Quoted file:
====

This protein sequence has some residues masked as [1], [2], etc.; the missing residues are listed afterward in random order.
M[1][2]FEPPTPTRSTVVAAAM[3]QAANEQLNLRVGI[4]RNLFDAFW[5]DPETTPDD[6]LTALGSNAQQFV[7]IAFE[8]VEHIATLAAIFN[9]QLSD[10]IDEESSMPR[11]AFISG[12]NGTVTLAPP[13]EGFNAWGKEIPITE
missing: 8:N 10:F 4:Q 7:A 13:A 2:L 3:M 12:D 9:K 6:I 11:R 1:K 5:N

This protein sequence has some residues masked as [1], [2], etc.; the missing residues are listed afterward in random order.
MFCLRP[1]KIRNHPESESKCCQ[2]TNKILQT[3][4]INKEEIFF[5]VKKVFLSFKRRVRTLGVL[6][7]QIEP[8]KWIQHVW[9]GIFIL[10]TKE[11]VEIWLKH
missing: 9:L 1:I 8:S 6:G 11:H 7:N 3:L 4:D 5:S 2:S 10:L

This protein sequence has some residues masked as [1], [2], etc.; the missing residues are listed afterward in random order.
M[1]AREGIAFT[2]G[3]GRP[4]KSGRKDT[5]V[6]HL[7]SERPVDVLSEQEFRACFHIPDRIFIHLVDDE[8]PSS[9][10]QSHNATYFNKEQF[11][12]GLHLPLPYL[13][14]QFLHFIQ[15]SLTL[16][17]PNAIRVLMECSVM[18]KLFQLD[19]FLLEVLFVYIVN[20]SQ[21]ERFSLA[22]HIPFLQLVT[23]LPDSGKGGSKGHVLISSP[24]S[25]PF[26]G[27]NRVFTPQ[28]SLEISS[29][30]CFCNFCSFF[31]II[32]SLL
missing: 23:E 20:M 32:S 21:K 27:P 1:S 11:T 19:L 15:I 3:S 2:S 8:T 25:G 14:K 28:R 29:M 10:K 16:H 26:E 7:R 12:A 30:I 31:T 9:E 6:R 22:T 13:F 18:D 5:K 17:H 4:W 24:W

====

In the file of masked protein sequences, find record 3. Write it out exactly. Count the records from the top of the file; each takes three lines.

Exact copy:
This protein sequence has some residues masked as [1], [2], etc.; the missing residues are listed afterward in random order.
M[1]AREGIAFT[2]G[3]GRP[4]KSGRKDT[5]V[6]HL[7]SERPVDVLSEQEFRACFHIPDRIFIHLVDDE[8]PSS[9][10]QSHNATYFNKEQF[11][12]GLHLPLPYL[13][14]QFLHFIQ[15]SLTL[16][17]PNAIRVLMECSVM[18]KLFQLD[19]FLLEVLFVYIVN[20]SQ[21]ERFSLA[22]HIPFLQLVT[23]LPDSGKGGSKGHVLISSP[24]S[25]PF[26]G[27]NRVFTPQ[28]SLEISS[29][30]CFCNFCSFF[31]II[32]SLL
missing: 23:E 20:M 32:S 21:K 27:P 1:S 11:T 19:L 15:I 3:S 2:S 8:T 25:G 14:K 28:R 29:M 10:K 16:H 26:E 7:R 12:A 30:I 31:T 9:E 6:R 22:T 13:F 18:D 5:K 17:H 4:W 24:W